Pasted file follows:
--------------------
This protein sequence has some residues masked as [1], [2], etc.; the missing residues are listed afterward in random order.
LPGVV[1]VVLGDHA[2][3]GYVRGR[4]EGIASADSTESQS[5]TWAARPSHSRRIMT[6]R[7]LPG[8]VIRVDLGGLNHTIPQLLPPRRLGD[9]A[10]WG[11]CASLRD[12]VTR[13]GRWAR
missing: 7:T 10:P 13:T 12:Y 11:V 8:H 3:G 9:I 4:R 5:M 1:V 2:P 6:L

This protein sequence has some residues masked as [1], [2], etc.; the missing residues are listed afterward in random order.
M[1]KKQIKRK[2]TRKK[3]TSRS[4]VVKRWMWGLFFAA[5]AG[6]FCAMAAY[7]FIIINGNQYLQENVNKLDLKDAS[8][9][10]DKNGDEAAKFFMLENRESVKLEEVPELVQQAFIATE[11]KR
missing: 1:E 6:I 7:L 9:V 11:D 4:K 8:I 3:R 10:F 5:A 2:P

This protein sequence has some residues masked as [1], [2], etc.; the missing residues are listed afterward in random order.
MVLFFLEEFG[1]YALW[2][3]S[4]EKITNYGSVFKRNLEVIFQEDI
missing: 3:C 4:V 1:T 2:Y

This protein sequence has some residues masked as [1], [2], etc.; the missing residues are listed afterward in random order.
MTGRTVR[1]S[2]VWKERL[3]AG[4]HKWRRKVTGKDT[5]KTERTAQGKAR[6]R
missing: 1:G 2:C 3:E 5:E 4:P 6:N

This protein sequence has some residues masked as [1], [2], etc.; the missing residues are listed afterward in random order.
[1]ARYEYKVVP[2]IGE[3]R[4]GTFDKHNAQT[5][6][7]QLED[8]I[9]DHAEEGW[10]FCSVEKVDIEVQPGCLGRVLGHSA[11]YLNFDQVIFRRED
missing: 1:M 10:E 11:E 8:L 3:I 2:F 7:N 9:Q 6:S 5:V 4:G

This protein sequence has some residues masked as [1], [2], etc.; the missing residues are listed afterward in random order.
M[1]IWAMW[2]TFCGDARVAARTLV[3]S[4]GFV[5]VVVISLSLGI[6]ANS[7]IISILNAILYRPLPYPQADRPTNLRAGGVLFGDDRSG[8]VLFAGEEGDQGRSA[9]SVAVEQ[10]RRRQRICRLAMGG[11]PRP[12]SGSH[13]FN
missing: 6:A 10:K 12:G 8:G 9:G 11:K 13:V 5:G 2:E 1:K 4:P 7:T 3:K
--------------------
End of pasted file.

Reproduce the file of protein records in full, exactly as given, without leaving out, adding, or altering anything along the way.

This protein sequence has some residues masked as [1], [2], etc.; the missing residues are listed afterward in random order.
LPGVV[1]VVLGDHA[2][3]GYVRGR[4]EGIASADSTESQS[5]TWAARPSHSRRIMT[6]R[7]LPG[8]VIRVDLGGLNHTIPQLLPPRRLGD[9]A[10]WG[11]CASLRD[12]VTR[13]GRWAR
missing: 7:T 10:P 13:T 12:Y 11:V 8:H 3:G 9:I 4:R 5:M 1:V 2:P 6:L

This protein sequence has some residues masked as [1], [2], etc.; the missing residues are listed afterward in random order.
M[1]KKQIKRK[2]TRKK[3]TSRS[4]VVKRWMWGLFFAA[5]AG[6]FCAMAAY[7]FIIINGNQYLQENVNKLDLKDAS[8][9][10]DKNGDEAAKFFMLENRESVKLEEVPELVQQAFIATE[11]KR
missing: 1:E 6:I 7:L 9:V 11:D 4:K 8:I 3:R 10:F 5:A 2:P

This protein sequence has some residues masked as [1], [2], etc.; the missing residues are listed afterward in random order.
MVLFFLEEFG[1]YALW[2][3]S[4]EKITNYGSVFKRNLEVIFQEDI
missing: 3:C 4:V 1:T 2:Y

This protein sequence has some residues masked as [1], [2], etc.; the missing residues are listed afterward in random order.
MTGRTVR[1]S[2]VWKERL[3]AG[4]HKWRRKVTGKDT[5]KTERTAQGKAR[6]R
missing: 1:G 2:C 3:E 5:E 4:P 6:N

This protein sequence has some residues masked as [1], [2], etc.; the missing residues are listed afterward in random order.
[1]ARYEYKVVP[2]IGE[3]R[4]GTFDKHNAQT[5][6][7]QLED[8]I[9]DHAEEGW[10]FCSVEKVDIEVQPGCLGRVLGHSA[11]YLNFDQVIFRRED
missing: 1:M 10:E 11:E 8:L 3:I 2:F 7:N 9:Q 6:S 5:V 4:G

This protein sequence has some residues masked as [1], [2], etc.; the missing residues are listed afterward in random order.
M[1]IWAMW[2]TFCGDARVAARTLV[3]S[4]GFV[5]VVVISLSLGI[6]ANS[7]IISILNAILYRPLPYPQADRPTNLRAGGVLFGDDRSG[8]VLFAGEEGDQGRSA[9]SVAVEQ[10]RRRQRICRLAMGG[11]PRP[12]SGSH[13]FN
missing: 6:A 10:K 12:G 8:G 9:G 11:K 13:V 5:G 2:E 1:K 4:P 7:T 3:K